Why do so many people obsess about going to the most elite colleges and universities?
As you do your college search, try to keep the school rankings in perspective. The rankings tend to focus on only a handful of schools. There are over 3,000 four-year colleges in the United States. Can you name more than 100? Probably not.
But do not feel bad, because you are certainly not alone. We all know the names of the most popular, most elite, most sports-oriented colleges, but in reality, that is a small fraction of the number of colleges in the country.
To keep sane during your research, it is best to abandon this myth that “you have to go to the most elite college or else you will be a failure.” Tons of successful people have graduated from colleges you have never heard of.
Estimating the Payoff to Attending a More Selective College
Scholars have researched this issue of whether Ivy League and other elite schools are actually worth it. The benefits seem to be debatable. A provocative study published by the National Bureau of Economic Research argued that attending a brand name college does not always equate to higher earnings. In their 1999 study, Stacy Berg Dale and Alan Krueger examined the earnings of college graduates who attended elite private colleges with those who went to less exclusive colleges.
The authors compared earnings for students with comparable academic backgrounds to determine if graduates from elite colleges out-earned their counterparts who graduated from the non-elite colleges. Their findings were fascinating:
Graduates from brand name schools did not earn more than their peers who were also accepted to those schools yet chose not to go (opting to attend less prestigious schools).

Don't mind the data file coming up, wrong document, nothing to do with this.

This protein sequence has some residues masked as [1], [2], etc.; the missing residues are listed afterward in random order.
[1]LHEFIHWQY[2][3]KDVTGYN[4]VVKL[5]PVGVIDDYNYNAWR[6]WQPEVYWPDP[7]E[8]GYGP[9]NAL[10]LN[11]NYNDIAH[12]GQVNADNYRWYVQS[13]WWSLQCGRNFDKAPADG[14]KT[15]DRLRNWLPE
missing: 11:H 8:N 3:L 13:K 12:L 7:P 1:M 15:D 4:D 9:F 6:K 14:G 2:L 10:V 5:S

In other words, they determined that there is no long-term financial benefit from attending the most exclusive colleges.
Try to keep this in mind as you do your college search.
College Quality, Earnings, and Job Satisfaction
In a more recent study published in 2010, professors explored whether college graduates from elite schools were more satisfied with their careers than those who graduated from less well-known colleges. Interestingly, the authors determined that:
Graduates of brand name colleges actually had less job satisfaction than those who had graduated from less exclusive colleges.
Why We Are Telling You All This?
It’s not because we don’t want you to apply to the top school in the country. Rather, we want you to understand that getting in and paying for one of the most selective schools in the country won’t necessarily make you a happy person.
One of the main reasons the college search is so stressful is that so many people believe that you are doomed if you do not go to an elite school.
The reality, however, is that there is no perfect college out there. Moreover, there is no college that will guarantee a successful life or happy career. Rather than finding the “perfect” school during your college search, your job is to find the college that is the perfect fit for you.